An Introduction to Kanban MethodologyMuhammad Zeeshan Ali, PMP, PMI-ACP
Kanban is an agile methodology that incorporates concepts like pull system, queuing theory, and flow etc. and work done is pulled through backlog and into individual queues. Kanban system is basically a technique which was originally designed for assembly line management by Toyota in 1940. In simple Kanban work flow, the work is organized in terms of tasks or functionalities/modules and is loaded to a “To Do” queue in order of priority. The resources pick their next task up from the top of the “To Do” queue and move it to “In Progress” queue and once the task is done, it is moved to the “Done” queue. One main assumption of Kanban is that the all the resources are generalists and are able to perform all tasks. The product owner or the Project Manager has to mainly focus on keeping the “To Do” queue updated at all times with the expectation that any resource is able to start working on the next task immediately after completing a previously undertaken task. A Kanban Board can range from 3 to “n” number of queues and modifications, depending upon the requirements of the team. The most important aspect of Kanban is that it helps teams improve collaboration and make the process policies explicit.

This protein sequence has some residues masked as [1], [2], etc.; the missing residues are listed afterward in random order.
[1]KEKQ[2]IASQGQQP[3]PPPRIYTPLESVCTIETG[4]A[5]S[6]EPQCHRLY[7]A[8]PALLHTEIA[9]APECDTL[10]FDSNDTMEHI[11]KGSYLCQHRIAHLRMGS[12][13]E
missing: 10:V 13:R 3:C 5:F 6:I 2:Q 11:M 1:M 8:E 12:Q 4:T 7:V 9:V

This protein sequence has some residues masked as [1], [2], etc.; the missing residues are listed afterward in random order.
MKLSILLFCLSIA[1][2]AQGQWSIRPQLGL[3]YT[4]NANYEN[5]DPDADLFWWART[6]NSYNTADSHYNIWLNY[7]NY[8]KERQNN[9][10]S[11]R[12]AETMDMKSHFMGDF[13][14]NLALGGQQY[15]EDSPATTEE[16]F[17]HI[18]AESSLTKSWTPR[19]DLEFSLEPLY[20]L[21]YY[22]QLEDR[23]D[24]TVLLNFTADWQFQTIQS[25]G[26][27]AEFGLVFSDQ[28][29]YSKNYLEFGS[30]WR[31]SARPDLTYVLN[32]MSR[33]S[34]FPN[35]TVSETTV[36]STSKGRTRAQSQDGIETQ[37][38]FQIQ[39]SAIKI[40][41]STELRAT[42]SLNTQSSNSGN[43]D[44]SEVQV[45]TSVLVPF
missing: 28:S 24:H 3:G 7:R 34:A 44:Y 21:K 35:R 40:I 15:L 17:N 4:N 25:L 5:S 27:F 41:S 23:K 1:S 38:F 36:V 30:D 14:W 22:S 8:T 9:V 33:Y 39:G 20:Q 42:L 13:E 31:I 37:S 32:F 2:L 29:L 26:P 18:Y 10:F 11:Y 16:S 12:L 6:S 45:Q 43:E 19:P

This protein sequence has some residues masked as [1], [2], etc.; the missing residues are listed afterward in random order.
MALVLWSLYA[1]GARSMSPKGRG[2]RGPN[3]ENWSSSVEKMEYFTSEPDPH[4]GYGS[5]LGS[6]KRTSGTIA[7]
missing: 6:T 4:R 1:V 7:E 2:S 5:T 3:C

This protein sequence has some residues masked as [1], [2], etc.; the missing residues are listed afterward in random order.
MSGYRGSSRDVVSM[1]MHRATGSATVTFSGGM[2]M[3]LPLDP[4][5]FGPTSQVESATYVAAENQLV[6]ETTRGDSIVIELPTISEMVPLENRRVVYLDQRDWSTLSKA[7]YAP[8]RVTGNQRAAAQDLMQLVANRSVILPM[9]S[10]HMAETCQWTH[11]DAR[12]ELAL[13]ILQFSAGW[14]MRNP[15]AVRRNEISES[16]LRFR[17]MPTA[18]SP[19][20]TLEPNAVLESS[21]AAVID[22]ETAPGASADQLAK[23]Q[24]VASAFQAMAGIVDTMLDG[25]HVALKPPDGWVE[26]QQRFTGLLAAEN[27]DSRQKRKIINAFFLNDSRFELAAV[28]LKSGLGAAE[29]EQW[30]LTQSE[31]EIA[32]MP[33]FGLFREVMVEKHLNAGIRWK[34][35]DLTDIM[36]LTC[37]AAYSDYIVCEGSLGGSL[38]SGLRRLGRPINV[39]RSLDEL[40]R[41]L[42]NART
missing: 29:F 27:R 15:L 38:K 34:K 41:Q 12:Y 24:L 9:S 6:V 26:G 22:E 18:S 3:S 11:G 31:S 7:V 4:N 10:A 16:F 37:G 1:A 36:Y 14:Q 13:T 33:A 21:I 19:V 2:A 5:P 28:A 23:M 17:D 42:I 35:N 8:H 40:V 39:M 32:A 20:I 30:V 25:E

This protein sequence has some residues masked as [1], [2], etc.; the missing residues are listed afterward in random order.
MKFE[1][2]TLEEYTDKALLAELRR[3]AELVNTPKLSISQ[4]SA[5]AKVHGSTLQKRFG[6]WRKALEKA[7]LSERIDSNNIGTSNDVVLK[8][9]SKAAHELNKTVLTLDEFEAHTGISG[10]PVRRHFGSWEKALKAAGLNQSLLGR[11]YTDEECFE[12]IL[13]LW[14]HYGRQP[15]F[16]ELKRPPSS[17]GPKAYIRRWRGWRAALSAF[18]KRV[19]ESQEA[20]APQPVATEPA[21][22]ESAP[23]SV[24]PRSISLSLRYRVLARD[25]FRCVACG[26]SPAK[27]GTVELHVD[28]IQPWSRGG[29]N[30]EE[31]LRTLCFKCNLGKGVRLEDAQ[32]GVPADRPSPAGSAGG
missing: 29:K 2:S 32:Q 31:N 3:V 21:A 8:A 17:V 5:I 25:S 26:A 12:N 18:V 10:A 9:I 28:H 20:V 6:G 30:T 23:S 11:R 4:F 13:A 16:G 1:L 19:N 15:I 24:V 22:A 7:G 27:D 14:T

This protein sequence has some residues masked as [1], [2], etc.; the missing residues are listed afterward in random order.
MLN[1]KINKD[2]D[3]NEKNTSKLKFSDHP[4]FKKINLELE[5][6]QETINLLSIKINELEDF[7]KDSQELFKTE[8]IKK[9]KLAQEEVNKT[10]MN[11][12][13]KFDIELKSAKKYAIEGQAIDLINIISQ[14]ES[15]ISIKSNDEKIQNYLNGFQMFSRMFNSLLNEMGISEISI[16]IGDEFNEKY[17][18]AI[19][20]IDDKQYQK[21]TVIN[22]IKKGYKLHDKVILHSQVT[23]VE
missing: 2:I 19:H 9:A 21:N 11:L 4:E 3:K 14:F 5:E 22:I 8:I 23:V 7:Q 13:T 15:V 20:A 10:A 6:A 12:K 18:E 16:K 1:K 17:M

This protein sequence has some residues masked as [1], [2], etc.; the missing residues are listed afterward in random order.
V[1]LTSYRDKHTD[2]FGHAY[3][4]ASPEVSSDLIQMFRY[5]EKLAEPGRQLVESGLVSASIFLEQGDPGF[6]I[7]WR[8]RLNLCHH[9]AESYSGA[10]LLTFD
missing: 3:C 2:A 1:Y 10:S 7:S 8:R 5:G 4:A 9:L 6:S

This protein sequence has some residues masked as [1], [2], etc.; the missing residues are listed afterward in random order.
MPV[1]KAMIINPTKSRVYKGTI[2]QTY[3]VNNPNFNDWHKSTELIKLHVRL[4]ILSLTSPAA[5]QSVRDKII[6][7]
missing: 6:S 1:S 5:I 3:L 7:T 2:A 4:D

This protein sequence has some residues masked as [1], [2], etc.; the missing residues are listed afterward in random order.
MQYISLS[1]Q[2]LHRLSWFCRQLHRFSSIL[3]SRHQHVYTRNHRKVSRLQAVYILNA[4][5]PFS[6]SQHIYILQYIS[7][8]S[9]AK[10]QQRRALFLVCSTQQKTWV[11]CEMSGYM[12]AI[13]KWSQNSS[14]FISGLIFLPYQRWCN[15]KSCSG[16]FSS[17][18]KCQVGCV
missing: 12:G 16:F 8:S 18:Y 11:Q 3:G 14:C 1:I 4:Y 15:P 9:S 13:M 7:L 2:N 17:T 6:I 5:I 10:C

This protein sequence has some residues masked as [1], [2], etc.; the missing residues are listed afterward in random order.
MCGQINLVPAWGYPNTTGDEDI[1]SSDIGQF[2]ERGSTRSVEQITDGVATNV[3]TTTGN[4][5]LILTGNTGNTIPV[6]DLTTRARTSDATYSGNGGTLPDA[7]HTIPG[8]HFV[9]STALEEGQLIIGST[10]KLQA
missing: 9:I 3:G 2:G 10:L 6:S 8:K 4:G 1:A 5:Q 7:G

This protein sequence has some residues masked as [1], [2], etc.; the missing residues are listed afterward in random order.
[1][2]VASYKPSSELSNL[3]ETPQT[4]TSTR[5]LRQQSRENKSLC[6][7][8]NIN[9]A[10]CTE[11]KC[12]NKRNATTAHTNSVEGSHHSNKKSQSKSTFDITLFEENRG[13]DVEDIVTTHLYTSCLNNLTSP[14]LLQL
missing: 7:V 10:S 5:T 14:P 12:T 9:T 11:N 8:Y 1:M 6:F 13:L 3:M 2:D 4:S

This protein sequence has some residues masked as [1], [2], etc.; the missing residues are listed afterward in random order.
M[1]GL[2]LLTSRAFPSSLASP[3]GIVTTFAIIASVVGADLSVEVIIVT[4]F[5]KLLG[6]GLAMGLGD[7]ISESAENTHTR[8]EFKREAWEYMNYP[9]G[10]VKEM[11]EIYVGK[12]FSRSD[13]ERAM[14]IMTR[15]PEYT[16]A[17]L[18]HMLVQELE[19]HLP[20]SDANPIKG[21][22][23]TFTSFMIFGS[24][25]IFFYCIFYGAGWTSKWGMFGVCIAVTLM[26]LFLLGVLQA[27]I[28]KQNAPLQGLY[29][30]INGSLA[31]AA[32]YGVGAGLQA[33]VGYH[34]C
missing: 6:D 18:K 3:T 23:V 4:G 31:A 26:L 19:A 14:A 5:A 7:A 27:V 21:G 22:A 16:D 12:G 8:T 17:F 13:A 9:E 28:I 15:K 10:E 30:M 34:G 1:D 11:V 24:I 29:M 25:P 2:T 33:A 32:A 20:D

Kanban Board Example
Core Principles of Kanban
Kanban has been specifically focusing on 3 core principles:
The team should be able to visualize the work flow and everybody is on the same page regarding work status. Information Radiators are the most useful way of displaying the updated information.
- Limit WIP
One of the main control Kanban provides is to limit the work-in-progress, so as to know how many tasks a team can work at a time. The fewer the tasks limit set for WIP, the quicker the work is expected to be completed and vice versa.
- Manage Flow
The queues can help define the flow of work executed in Kanban methodology. Since it is assumed that generalists work in Kanban model, so this principle eliminates bottle-necks or waiting time.